Save Washington State Public Charter Schools

By Thomas Franta and Nina Rees

On Friday at 4 p.m., right before the long weekend, we received some shocking news. The Washington State Supreme Court ruled that the charter school law in the state is unconstitutional. In other words, the Court has turned its back on the tens of thousands of students in the state who need more high-quality public school options.

The court's decision is based on a century-old precedent that said charter schools cannot receive "common school" public funds because they are not overseen by an elected school board. The timing of this decision is unconscionable. The case was argued almost a year ago but the Court waited to issue its ruling until just days after 9 schools opened their doors to 1,200 excited students and their proud families.


Not too long ago, in November 2012, Washington state voters became the first in the nation to approve a public charter school law by a ballot initiative. After years of discussion and debate, the people of Washington registered their clear and specific desire for public charter schools. A result of that was the state's first charter school that opened last year and eight more, which opened their doors for the first time this fall.

It is unimaginable that public charter schools, which are legal in every state where the question of constitutionality has ever been raised, are now being deemed unconstitutional in Washington. In state after state, supreme courts have determined that charter schools are valid and part of the system of public schools states offer.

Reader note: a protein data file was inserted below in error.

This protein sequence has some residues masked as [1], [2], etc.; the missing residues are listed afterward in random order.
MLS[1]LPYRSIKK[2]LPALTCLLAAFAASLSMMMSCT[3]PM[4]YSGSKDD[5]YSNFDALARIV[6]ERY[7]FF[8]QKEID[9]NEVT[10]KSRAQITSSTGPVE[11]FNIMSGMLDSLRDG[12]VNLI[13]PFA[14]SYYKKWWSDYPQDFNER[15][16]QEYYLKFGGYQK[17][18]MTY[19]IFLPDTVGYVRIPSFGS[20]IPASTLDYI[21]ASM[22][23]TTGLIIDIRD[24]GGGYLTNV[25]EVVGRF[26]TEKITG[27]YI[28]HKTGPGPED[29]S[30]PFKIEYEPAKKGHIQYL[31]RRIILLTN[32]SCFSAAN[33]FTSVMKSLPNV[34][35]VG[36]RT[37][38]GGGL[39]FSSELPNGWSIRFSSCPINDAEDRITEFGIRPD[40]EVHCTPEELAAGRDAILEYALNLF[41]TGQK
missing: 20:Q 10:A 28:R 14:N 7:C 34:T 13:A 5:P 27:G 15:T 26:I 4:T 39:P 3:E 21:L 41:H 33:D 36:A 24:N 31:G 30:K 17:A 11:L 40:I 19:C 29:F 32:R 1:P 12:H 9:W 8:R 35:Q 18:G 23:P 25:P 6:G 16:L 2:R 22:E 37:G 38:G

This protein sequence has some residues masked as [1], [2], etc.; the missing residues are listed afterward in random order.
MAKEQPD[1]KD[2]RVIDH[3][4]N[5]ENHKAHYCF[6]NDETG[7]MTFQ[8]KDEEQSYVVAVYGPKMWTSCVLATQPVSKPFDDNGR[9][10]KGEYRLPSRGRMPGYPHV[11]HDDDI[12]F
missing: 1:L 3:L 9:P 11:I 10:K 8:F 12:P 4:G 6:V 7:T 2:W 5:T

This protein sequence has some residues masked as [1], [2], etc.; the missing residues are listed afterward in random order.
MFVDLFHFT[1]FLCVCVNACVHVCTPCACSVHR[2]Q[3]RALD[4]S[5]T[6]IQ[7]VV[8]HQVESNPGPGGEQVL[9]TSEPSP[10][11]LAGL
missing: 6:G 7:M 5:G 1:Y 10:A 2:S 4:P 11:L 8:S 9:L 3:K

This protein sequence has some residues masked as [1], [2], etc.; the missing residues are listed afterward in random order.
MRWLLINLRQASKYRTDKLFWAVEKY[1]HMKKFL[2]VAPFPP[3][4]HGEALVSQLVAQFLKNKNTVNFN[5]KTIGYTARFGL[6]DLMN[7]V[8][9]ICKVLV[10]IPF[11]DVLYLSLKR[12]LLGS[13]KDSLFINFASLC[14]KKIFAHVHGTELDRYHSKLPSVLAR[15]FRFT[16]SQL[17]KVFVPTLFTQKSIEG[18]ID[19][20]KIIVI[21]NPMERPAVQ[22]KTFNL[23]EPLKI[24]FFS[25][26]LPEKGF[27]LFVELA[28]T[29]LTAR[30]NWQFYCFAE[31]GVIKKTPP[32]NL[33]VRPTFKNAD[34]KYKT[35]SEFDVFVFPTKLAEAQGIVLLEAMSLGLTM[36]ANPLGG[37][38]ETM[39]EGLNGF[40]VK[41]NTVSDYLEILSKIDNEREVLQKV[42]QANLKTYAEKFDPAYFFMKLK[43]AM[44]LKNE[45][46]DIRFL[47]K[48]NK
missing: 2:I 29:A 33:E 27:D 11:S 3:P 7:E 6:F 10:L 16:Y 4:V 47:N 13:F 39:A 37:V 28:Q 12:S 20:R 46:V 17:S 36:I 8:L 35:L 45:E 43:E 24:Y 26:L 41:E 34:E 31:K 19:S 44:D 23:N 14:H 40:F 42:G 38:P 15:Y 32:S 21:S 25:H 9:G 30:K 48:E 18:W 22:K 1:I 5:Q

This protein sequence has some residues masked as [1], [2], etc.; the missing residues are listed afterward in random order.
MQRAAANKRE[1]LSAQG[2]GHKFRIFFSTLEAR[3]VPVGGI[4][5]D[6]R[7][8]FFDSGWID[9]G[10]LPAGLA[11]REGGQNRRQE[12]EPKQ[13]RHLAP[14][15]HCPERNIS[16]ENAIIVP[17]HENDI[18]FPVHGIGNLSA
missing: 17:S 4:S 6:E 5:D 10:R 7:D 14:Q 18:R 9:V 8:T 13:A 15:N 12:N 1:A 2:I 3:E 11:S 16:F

We need the state legislature to quickly come up with a solid remedy to ensure these families continue to have access to the public schools they have chosen for their students. For the sake of the 1,200 students who are wondering whether their school will remain open, we desperately hope they will.

Nationwide, more than 1 million names are on charter school wait lists because charter schools have proven successful, particularly for those students who traditionally have had few options. Washington State's students deserve these same educational opportunities. It is very troubling that this Court has decided to deny them these options.

Washington's charter schools all plan to open their doors on Tuesday for their students, as we pursue legal and political remedies. But this shouldn't shock anyone: dedicated school leaders and teachers, like Adel Sefriouri of Excel Public Charter Schools in Kent and Brenda McDonald of Pride Prep School of Technology and Science in Spokane are putting students first. We hope the legislature will do the same.

Thomas Franta is the CEO at Washington State Charter Schools Association and Nina Rees is the president and CEO of the National Alliance for Public Charter Schools.

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